Aside from the feeble judicial restraint argument, Scalia devotes space to cruelly mocking Kennedy’s literary style. Now, I agree that Kennedy’s opinion was hardly a model of judicial craft, and I could have done without some of the Hallmark philosophizing of its first pages. Having said that, Scalia responding to these passages with a bad 50s take-my-wife-please comedy routine is self-refuting. The most over-the-top attacks on Kennedy also collapse on themselves:
If, even as the price to be paid for a fifth vote, I ever joined an opinion for the Court that began: “The Constitution promises liberty to all within its reach, a liberty that includes certain specific rights that allow persons, within a lawful realm, to define and express their identity,” I would hide my head in a bag.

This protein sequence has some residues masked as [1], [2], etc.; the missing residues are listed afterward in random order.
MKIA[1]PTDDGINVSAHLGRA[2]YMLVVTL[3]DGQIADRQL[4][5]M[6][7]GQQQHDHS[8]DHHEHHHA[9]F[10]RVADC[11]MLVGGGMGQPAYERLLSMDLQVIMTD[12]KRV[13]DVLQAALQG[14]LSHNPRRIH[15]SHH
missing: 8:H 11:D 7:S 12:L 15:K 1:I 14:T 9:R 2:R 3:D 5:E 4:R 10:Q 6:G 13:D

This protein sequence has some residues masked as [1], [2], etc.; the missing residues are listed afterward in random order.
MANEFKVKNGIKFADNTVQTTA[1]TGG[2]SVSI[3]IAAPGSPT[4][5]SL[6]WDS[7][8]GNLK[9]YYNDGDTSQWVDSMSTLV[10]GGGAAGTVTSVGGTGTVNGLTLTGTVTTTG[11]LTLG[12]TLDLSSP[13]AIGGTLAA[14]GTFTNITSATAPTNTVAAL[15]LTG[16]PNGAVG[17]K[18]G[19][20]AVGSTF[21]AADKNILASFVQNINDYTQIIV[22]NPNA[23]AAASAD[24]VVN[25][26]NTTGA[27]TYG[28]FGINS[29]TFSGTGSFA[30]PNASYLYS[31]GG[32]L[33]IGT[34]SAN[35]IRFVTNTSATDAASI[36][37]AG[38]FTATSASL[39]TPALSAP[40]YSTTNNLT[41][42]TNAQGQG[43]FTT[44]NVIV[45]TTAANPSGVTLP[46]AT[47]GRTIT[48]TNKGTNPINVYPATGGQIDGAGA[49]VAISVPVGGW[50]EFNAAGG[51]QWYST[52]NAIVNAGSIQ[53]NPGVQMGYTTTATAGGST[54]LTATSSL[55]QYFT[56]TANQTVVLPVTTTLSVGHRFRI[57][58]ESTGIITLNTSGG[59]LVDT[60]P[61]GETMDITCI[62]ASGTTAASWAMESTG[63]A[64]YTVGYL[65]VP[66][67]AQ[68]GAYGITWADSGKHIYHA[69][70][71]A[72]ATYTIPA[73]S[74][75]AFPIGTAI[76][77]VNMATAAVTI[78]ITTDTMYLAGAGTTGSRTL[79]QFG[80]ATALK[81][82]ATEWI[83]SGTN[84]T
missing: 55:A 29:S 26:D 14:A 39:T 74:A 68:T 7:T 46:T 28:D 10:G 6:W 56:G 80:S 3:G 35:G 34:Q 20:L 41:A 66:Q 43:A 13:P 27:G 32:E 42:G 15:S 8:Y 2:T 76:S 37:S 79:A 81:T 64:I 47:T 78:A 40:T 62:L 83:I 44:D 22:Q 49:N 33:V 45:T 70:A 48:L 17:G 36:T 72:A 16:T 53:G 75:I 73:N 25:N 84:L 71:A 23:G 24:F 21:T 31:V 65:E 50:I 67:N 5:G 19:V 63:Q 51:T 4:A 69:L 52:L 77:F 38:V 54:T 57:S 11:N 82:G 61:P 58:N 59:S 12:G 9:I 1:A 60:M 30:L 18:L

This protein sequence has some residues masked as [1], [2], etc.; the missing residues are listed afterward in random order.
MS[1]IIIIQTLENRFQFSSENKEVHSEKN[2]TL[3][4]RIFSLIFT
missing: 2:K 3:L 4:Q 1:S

First of all, the quote hardly justifies the vitriol — a little pompous, but I’ve seen worse, and the underlying point is coherent and accurate. But the “hide my head in a bag” punchline can’t help but remind us of another Kennedy-authored opinion Scalia joined and has belligerently defended: a little thing called Bush v. Gore. I think we’ve established beyond doubt that Scalia is incapable of embarrassment. And say this for Kennedy: in his sometimes awkward and pretentious way, he was taking the text and purpose of Section 1 of the Fourteenth Amendment seriously, making the case against invidious discrimination and the arbitrary denail of fundamental rights. Sometimes, as in the concluding paragraph, it even works well enough: